WEDNESDAY
April 17, 2002
volume 13, no. 73

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There's a Consequence to Ignoring Moral Law.


    "God has implanted certain laws in the universe by which things attain their proper perfection. These laws are principally of two kinds: natural laws and moral laws.

    What we call the natural laws, such as the laws of astronomy and the laws of physics and the laws of biology, are in reality so many reflections of the Eternal Reason of God. God made things to act in a certain way. In this sense the oak is a judgment on the acorn; the harvest is a judgment on the seed that was sown.

    But God did not make man like the sun, which can only rise and set. Having made man free, He gave him a higher law than the natural law, namely, the moral law. Fire must obey the natural law of its nature, but man merely ought to obey the moral law. His freedom gives him the license to rebel.

    God's purpose in imposing law on things was to lead them necessarily to their perfection; and God's purpose in giving man the moral law was to lead him freely to his perfection.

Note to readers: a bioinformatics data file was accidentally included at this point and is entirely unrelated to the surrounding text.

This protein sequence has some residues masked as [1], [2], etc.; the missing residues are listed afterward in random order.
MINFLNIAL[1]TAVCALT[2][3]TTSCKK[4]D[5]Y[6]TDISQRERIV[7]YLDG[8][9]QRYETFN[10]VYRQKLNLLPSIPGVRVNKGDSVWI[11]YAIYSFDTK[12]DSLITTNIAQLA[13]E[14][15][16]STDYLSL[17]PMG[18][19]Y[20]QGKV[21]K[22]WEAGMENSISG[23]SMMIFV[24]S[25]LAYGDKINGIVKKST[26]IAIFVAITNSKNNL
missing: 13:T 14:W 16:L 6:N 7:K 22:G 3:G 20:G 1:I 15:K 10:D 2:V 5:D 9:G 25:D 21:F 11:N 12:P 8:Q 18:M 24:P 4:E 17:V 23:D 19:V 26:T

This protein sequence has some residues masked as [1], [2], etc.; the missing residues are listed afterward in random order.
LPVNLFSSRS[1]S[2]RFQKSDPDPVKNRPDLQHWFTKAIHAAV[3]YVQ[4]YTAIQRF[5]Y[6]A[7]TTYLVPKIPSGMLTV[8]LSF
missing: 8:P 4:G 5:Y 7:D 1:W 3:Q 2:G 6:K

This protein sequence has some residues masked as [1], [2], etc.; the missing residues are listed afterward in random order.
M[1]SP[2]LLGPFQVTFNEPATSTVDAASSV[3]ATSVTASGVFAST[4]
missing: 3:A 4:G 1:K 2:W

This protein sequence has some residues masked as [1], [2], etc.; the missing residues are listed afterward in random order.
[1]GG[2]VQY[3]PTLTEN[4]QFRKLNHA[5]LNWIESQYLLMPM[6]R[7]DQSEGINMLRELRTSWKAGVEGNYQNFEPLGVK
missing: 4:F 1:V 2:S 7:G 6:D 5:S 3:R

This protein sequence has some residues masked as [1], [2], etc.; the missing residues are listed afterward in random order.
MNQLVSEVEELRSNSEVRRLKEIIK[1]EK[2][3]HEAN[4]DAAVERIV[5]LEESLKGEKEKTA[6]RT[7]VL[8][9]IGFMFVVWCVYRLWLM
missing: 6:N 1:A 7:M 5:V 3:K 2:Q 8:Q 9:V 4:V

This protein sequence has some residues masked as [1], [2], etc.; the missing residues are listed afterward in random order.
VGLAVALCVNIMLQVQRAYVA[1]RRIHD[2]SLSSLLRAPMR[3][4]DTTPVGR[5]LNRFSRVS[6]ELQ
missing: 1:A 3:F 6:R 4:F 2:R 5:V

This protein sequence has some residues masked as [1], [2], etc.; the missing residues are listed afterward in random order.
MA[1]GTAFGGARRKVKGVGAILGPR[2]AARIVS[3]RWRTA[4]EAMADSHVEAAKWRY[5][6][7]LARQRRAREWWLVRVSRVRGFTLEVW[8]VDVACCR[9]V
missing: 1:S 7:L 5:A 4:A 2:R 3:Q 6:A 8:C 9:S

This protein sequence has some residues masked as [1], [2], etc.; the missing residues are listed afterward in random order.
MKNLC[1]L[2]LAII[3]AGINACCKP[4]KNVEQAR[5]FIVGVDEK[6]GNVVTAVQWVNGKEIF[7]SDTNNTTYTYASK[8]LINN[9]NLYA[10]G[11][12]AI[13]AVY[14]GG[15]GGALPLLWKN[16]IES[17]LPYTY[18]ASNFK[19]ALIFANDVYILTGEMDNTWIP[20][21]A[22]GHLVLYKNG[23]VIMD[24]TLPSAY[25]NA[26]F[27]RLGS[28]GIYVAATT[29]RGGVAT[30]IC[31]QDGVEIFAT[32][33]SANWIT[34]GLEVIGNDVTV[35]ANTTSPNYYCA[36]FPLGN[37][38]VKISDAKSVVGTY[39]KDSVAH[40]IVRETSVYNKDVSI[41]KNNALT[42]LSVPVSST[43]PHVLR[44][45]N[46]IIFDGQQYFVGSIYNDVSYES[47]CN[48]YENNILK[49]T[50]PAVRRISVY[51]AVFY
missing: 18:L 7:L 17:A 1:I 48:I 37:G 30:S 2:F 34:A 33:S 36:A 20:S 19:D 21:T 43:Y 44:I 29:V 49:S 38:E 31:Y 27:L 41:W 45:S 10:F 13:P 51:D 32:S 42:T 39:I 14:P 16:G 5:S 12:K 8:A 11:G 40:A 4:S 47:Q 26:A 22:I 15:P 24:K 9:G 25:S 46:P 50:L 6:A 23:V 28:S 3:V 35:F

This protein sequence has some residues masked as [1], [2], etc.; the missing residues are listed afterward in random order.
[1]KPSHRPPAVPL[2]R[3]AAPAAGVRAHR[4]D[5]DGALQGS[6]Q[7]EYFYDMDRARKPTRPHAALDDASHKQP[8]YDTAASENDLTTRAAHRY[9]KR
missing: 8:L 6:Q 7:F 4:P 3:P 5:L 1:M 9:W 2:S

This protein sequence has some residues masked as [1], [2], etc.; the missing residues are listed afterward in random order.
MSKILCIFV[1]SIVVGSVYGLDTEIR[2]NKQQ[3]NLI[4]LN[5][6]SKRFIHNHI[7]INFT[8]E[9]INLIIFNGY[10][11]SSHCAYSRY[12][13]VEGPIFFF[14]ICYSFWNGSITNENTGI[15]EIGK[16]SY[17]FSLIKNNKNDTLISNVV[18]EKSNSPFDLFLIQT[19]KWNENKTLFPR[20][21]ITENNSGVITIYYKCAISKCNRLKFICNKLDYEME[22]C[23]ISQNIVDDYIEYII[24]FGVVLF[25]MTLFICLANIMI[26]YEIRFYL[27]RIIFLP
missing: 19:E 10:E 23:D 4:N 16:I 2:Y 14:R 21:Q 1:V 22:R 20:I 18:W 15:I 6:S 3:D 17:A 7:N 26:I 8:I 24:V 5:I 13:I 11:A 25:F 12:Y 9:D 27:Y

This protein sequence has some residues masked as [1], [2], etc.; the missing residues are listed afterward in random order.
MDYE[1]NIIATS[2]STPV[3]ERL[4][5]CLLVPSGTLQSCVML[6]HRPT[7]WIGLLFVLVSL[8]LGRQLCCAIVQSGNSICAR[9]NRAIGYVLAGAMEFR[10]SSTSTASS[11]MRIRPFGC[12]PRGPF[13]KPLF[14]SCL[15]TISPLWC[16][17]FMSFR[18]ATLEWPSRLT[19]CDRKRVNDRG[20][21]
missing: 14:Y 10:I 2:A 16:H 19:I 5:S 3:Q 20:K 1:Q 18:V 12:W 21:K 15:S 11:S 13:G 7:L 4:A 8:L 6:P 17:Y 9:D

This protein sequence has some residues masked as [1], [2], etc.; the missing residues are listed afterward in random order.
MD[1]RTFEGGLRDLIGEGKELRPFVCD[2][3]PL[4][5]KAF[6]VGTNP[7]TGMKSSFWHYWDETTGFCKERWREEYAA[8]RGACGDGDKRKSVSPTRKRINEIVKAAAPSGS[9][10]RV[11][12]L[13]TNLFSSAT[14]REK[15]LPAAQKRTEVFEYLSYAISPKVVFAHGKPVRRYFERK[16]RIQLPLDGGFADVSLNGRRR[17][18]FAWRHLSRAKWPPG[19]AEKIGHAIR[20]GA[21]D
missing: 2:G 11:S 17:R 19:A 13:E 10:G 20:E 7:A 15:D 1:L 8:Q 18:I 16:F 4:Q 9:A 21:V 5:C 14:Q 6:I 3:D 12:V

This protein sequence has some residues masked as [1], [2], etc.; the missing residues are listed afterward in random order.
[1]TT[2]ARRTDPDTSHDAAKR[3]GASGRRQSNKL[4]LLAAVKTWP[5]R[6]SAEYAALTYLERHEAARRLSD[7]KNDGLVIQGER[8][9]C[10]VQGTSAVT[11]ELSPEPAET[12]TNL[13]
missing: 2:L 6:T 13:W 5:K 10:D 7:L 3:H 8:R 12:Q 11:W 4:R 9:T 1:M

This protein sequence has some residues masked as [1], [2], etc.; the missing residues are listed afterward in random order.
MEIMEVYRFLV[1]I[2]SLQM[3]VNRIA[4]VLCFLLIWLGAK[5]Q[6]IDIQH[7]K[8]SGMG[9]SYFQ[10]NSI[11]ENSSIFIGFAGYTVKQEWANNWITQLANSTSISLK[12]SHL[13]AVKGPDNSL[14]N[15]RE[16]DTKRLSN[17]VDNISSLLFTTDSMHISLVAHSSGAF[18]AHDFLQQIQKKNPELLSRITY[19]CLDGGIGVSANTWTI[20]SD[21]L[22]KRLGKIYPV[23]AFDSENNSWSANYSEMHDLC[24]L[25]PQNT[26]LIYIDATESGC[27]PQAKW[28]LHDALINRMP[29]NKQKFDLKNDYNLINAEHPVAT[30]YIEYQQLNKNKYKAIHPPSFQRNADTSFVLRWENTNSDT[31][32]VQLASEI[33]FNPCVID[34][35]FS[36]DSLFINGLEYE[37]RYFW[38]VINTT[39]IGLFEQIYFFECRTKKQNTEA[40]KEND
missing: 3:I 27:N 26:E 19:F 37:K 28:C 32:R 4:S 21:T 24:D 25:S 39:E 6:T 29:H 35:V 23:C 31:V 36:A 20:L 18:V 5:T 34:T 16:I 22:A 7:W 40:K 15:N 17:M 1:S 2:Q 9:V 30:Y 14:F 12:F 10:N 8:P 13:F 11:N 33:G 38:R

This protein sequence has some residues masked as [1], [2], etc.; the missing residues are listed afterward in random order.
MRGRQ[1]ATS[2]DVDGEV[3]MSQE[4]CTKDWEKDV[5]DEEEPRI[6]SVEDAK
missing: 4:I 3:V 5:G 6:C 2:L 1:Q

To the extent that we obey God's will, we are happy and at peace; to the extent that we freely disobey it, we hurt ourselves - and this consequence we call judgment.

    Judgments are clear in the natural order. For example, a headache is a judgment on my refusal to eat, which is a law of nature; and atrophy of muscles is a judgment on my refusal to exercise.

    Disobedience to these laws entails certain consequences, not because we will thoe consequences, but because of the very nature of the reality which God made.

    No one who overdrinks wills the headache, but he gets one; no man who sins wills frustration or loneliness of soul, but he feels it. In breaking a law we always suffer certain consequences which we never intended. God so made the world that certain effects follow certain causes.

    When calamity comes upon us, as a consequence of our neglect or defiance of God's will, that is what we call the judgment of God. The world does not will this war, but it wills a way of life which produces it; and in that sense, it is a judgment of God. Sin brings adversity, and adversity is the expression of God's condemnation of evil, the registering of Divine Judgment.

    The frustration resulting from our disobedience to God's law is His judgment. And in disobeying God's moral law, we do not destroy it - we only destroy ourselves. For example, I am free to misuse the law of gravitation by jumping off a building, but in doing so, I kill myself - and the law still stands."


April 17, 2002
volume 13, no. 73
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